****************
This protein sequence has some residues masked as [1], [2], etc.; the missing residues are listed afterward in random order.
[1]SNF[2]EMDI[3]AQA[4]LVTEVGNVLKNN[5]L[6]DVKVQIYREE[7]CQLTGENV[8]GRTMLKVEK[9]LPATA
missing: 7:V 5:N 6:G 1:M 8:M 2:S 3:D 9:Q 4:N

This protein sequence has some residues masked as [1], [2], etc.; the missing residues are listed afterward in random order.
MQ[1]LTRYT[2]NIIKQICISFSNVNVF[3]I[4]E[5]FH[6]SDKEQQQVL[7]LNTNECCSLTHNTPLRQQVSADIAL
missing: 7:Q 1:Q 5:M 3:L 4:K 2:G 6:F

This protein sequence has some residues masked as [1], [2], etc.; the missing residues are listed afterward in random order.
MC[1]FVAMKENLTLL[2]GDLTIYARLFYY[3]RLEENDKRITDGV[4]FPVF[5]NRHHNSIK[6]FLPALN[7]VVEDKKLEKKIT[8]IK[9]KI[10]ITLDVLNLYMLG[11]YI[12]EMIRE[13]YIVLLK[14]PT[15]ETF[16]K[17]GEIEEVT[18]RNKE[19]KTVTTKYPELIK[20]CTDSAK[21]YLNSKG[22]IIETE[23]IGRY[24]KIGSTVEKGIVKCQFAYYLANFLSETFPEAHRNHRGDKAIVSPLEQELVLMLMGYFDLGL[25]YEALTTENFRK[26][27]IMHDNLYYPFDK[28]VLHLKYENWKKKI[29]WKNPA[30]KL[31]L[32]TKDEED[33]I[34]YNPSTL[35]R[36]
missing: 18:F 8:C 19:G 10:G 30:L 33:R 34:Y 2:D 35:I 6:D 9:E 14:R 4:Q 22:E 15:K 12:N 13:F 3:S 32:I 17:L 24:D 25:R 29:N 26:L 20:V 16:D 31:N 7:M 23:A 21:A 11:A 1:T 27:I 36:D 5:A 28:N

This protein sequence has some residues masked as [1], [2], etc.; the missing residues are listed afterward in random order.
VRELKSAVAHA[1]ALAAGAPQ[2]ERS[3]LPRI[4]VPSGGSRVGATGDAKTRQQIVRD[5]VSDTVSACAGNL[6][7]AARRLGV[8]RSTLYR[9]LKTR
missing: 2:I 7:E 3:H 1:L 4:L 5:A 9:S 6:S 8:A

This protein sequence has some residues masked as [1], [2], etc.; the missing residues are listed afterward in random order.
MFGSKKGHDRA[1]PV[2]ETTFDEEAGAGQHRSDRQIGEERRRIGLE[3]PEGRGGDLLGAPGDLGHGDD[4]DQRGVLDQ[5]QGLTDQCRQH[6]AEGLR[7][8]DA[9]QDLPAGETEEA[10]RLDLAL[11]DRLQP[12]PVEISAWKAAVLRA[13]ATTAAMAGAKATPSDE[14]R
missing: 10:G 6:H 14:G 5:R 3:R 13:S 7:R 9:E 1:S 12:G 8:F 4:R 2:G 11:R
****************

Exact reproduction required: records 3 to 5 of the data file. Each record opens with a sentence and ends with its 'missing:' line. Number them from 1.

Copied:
This protein sequence has some residues masked as [1], [2], etc.; the missing residues are listed afterward in random order.
MC[1]FVAMKENLTLL[2]GDLTIYARLFYY[3]RLEENDKRITDGV[4]FPVF[5]NRHHNSIK[6]FLPALN[7]VVEDKKLEKKIT[8]IK[9]KI[10]ITLDVLNLYMLG[11]YI[12]EMIRE[13]YIVLLK[14]PT[15]ETF[16]K[17]GEIEEVT[18]RNKE[19]KTVTTKYPELIK[20]CTDSAK[21]YLNSKG[22]IIETE[23]IGRY[24]KIGSTVEKGIVKCQFAYYLANFLSETFPEAHRNHRGDKAIVSPLEQELVLMLMGYFDLGL[25]YEALTTENFRK[26][27]IMHDNLYYPFDK[28]VLHLKYENWKKKI[29]WKNPA[30]KL[31]L[32]TKDEED[33]I[34]YNPSTL[35]R[36]
missing: 18:F 8:C 19:G 10:G 30:L 33:R 34:Y 2:D 35:I 6:D 9:E 14:R 4:Q 22:E 15:K 12:N 13:F 3:S 32:I 17:L 24:D 25:R 29:N 26:L 20:V 16:D 31:N 7:M 23:A 21:A 11:A 1:T 27:I 36:D 5:A 28:N

This protein sequence has some residues masked as [1], [2], etc.; the missing residues are listed afterward in random order.
VRELKSAVAHA[1]ALAAGAPQ[2]ERS[3]LPRI[4]VPSGGSRVGATGDAKTRQQIVRD[5]VSDTVSACAGNL[6][7]AARRLGV[8]RSTLYR[9]LKTR
missing: 2:I 7:E 3:H 1:L 4:L 5:A 9:S 6:S 8:A

This protein sequence has some residues masked as [1], [2], etc.; the missing residues are listed afterward in random order.
MFGSKKGHDRA[1]PV[2]ETTFDEEAGAGQHRSDRQIGEERRRIGLE[3]PEGRGGDLLGAPGDLGHGDD[4]DQRGVLDQ[5]QGLTDQCRQH[6]AEGLR[7][8]DA[9]QDLPAGETEEA[10]RLDLAL[11]DRLQP[12]PVEISAWKAAVLRA[13]ATTAAMAGAKATPSDE[14]R
missing: 10:G 6:H 14:G 5:R 3:R 13:S 7:R 9:E 1:S 12:G 8:F 4:R 2:G 11:R